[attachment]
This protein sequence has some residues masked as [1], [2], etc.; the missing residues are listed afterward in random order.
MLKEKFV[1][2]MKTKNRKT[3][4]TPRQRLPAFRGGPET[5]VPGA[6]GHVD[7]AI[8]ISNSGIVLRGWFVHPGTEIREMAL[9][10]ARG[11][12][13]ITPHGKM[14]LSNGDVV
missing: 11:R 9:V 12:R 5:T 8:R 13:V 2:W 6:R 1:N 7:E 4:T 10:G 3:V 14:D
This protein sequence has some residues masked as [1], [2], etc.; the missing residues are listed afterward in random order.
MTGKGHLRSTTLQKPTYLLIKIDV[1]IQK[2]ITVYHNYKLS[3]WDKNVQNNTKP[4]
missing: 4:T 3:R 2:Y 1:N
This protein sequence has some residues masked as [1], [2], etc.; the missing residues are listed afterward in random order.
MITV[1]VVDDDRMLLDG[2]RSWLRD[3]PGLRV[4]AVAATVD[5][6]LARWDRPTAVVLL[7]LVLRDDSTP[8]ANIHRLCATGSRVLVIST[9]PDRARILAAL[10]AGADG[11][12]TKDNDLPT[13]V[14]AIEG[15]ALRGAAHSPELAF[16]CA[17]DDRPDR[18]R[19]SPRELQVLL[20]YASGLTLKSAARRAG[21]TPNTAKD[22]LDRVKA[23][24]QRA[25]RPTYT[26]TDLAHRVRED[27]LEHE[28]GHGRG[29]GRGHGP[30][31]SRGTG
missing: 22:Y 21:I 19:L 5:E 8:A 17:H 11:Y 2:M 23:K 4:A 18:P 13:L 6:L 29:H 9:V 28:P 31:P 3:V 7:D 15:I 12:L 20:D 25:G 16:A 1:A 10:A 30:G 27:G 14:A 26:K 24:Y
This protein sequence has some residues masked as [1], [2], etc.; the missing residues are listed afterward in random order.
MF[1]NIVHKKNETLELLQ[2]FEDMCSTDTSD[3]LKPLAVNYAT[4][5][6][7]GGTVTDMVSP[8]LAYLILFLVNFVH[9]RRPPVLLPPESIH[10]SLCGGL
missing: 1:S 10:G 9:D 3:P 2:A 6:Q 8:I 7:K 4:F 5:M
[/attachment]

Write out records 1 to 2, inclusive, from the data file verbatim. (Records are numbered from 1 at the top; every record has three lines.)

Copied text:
This protein sequence has some residues masked as [1], [2], etc.; the missing residues are listed afterward in random order.
MLKEKFV[1][2]MKTKNRKT[3][4]TPRQRLPAFRGGPET[5]VPGA[6]GHVD[7]AI[8]ISNSGIVLRGWFVHPGTEIREMAL[9][10]ARG[11][12][13]ITPHGKM[14]LSNGDVV
missing: 11:R 9:V 12:R 5:T 8:R 13:V 2:W 6:R 1:N 7:E 4:T 10:G 3:V 14:D
This protein sequence has some residues masked as [1], [2], etc.; the missing residues are listed afterward in random order.
MTGKGHLRSTTLQKPTYLLIKIDV[1]IQK[2]ITVYHNYKLS[3]WDKNVQNNTKP[4]
missing: 4:T 3:R 2:Y 1:N